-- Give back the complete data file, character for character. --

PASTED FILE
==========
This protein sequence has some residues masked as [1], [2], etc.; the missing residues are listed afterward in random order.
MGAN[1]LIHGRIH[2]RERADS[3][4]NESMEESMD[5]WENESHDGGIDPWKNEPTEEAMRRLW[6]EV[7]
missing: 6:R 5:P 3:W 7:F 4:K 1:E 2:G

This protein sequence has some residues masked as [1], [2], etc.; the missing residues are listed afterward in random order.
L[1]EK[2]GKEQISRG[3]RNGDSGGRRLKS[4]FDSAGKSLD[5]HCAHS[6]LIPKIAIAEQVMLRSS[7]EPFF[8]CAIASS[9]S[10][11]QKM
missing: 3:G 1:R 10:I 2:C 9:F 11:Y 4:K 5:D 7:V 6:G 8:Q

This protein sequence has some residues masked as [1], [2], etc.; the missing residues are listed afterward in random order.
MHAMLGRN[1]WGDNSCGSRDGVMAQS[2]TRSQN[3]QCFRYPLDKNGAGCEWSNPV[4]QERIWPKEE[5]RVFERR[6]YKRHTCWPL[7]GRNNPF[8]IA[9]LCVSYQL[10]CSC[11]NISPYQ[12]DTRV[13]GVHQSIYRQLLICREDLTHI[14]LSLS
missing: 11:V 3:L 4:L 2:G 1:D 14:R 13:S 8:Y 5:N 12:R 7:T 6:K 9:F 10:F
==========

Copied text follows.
This protein sequence has some residues masked as [1], [2], etc.; the missing residues are listed afterward in random order.
MGAN[1]LIHGRIH[2]RERADS[3][4]NESMEESMD[5]WENESHDGGIDPWKNEPTEEAMRRLW[6]EV[7]
missing: 6:R 5:P 3:W 7:F 4:K 1:E 2:G

This protein sequence has some residues masked as [1], [2], etc.; the missing residues are listed afterward in random order.
L[1]EK[2]GKEQISRG[3]RNGDSGGRRLKS[4]FDSAGKSLD[5]HCAHS[6]LIPKIAIAEQVMLRSS[7]EPFF[8]CAIASS[9]S[10][11]QKM
missing: 3:G 1:R 10:I 2:C 9:F 11:Y 4:K 5:D 7:V 6:G 8:Q

This protein sequence has some residues masked as [1], [2], etc.; the missing residues are listed afterward in random order.
MHAMLGRN[1]WGDNSCGSRDGVMAQS[2]TRSQN[3]QCFRYPLDKNGAGCEWSNPV[4]QERIWPKEE[5]RVFERR[6]YKRHTCWPL[7]GRNNPF[8]IA[9]LCVSYQL[10]CSC[11]NISPYQ[12]DTRV[13]GVHQSIYRQLLICREDLTHI[14]LSLS
missing: 11:V 3:L 4:L 2:G 1:D 14:R 13:S 8:Y 5:N 12:R 7:T 6:K 9:F 10:F